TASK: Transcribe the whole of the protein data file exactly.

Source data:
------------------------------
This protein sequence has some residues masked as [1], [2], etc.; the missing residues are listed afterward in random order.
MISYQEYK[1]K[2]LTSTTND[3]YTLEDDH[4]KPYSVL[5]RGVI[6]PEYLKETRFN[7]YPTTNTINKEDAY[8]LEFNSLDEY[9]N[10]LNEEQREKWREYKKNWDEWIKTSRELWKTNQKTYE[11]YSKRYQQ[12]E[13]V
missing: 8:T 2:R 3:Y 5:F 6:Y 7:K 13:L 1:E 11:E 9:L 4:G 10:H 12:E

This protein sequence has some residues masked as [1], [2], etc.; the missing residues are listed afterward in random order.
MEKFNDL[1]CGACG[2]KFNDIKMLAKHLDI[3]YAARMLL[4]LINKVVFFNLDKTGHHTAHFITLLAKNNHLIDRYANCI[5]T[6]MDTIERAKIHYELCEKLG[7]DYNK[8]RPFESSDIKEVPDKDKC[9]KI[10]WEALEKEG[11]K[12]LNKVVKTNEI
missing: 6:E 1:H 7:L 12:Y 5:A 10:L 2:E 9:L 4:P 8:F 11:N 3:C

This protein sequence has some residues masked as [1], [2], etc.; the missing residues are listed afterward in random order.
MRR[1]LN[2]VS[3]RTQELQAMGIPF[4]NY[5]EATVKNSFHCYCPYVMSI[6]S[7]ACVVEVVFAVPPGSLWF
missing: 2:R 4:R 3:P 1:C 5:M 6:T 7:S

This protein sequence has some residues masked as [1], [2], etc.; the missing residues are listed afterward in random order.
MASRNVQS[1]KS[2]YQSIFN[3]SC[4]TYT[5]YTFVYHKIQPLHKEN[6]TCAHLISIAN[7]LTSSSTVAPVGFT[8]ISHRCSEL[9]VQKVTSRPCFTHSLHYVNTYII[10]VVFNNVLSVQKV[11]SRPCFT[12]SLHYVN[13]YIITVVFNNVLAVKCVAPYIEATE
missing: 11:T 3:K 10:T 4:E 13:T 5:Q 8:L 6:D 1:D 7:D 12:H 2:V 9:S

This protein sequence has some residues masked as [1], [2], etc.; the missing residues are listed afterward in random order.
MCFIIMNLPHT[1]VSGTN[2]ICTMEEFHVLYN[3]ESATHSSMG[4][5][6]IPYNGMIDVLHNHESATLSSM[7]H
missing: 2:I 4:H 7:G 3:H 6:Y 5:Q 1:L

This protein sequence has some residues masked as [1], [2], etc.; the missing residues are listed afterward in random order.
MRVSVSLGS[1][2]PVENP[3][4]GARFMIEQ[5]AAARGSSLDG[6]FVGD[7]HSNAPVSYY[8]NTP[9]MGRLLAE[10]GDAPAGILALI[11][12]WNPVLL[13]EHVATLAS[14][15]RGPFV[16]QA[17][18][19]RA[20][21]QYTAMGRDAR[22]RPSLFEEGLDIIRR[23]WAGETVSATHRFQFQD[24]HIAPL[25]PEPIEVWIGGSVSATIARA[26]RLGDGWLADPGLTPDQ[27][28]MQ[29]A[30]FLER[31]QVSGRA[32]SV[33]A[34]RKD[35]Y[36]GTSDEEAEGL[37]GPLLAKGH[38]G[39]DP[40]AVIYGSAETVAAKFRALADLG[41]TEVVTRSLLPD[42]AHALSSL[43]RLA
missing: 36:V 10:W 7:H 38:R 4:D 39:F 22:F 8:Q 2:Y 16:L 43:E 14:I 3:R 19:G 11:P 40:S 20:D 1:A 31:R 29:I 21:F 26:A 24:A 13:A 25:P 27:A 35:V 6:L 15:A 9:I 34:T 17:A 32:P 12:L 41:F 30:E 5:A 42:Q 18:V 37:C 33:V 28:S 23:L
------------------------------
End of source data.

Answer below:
This protein sequence has some residues masked as [1], [2], etc.; the missing residues are listed afterward in random order.
MISYQEYK[1]K[2]LTSTTND[3]YTLEDDH[4]KPYSVL[5]RGVI[6]PEYLKETRFN[7]YPTTNTINKEDAY[8]LEFNSLDEY[9]N[10]LNEEQREKWREYKKNWDEWIKTSRELWKTNQKTYE[11]YSKRYQQ[12]E[13]V
missing: 8:T 2:R 3:Y 5:F 6:Y 7:K 13:L 1:E 11:E 9:L 4:G 10:H 12:E

This protein sequence has some residues masked as [1], [2], etc.; the missing residues are listed afterward in random order.
MEKFNDL[1]CGACG[2]KFNDIKMLAKHLDI[3]YAARMLL[4]LINKVVFFNLDKTGHHTAHFITLLAKNNHLIDRYANCI[5]T[6]MDTIERAKIHYELCEKLG[7]DYNK[8]RPFESSDIKEVPDKDKC[9]KI[10]WEALEKEG[11]K[12]LNKVVKTNEI
missing: 6:E 1:H 7:L 12:Y 5:A 10:L 2:E 9:L 4:P 8:F 11:N 3:C

This protein sequence has some residues masked as [1], [2], etc.; the missing residues are listed afterward in random order.
MRR[1]LN[2]VS[3]RTQELQAMGIPF[4]NY[5]EATVKNSFHCYCPYVMSI[6]S[7]ACVVEVVFAVPPGSLWF
missing: 2:R 4:R 3:P 1:C 5:M 6:T 7:S

This protein sequence has some residues masked as [1], [2], etc.; the missing residues are listed afterward in random order.
MASRNVQS[1]KS[2]YQSIFN[3]SC[4]TYT[5]YTFVYHKIQPLHKEN[6]TCAHLISIAN[7]LTSSSTVAPVGFT[8]ISHRCSEL[9]VQKVTSRPCFTHSLHYVNTYII[10]VVFNNVLSVQKV[11]SRPCFT[12]SLHYVN[13]YIITVVFNNVLAVKCVAPYIEATE
missing: 11:T 3:K 10:T 4:E 13:T 5:Q 8:L 6:D 1:D 7:D 12:H 2:V 9:S

This protein sequence has some residues masked as [1], [2], etc.; the missing residues are listed afterward in random order.
MCFIIMNLPHT[1]VSGTN[2]ICTMEEFHVLYN[3]ESATHSSMG[4][5][6]IPYNGMIDVLHNHESATLSSM[7]H
missing: 2:I 4:H 7:G 3:H 6:Y 5:Q 1:L

This protein sequence has some residues masked as [1], [2], etc.; the missing residues are listed afterward in random order.
MRVSVSLGS[1][2]PVENP[3][4]GARFMIEQ[5]AAARGSSLDG[6]FVGD[7]HSNAPVSYY[8]NTP[9]MGRLLAE[10]GDAPAGILALI[11][12]WNPVLL[13]EHVATLAS[14][15]RGPFV[16]QA[17][18][19]RA[20][21]QYTAMGRDAR[22]RPSLFEEGLDIIRR[23]WAGETVSATHRFQFQD[24]HIAPL[25]PEPIEVWIGGSVSATIARA[26]RLGDGWLADPGLTPDQ[27][28]MQ[29]A[30]FLER[31]QVSGRA[32]SV[33]A[34]RKD[35]Y[36]GTSDEEAEGL[37]GPLLAKGH[38]G[39]DP[40]AVIYGSAETVAAKFRALADLG[41]TEVVTRSLLPD[42]AHALSSL[43]RLA
missing: 36:V 10:W 7:H 38:R 4:D 39:F 22:F 8:Q 2:Y 16:L 43:E 14:I 3:R 19:G 11:P 40:S 20:D 1:A 31:R 29:I 21:F 26:A 24:A 13:A 25:P 27:A 35:V 6:L 15:A 9:I 34:T 17:A 32:P 12:L 41:F 30:E 5:A 42:Q 18:V 37:C 33:V 28:S 23:L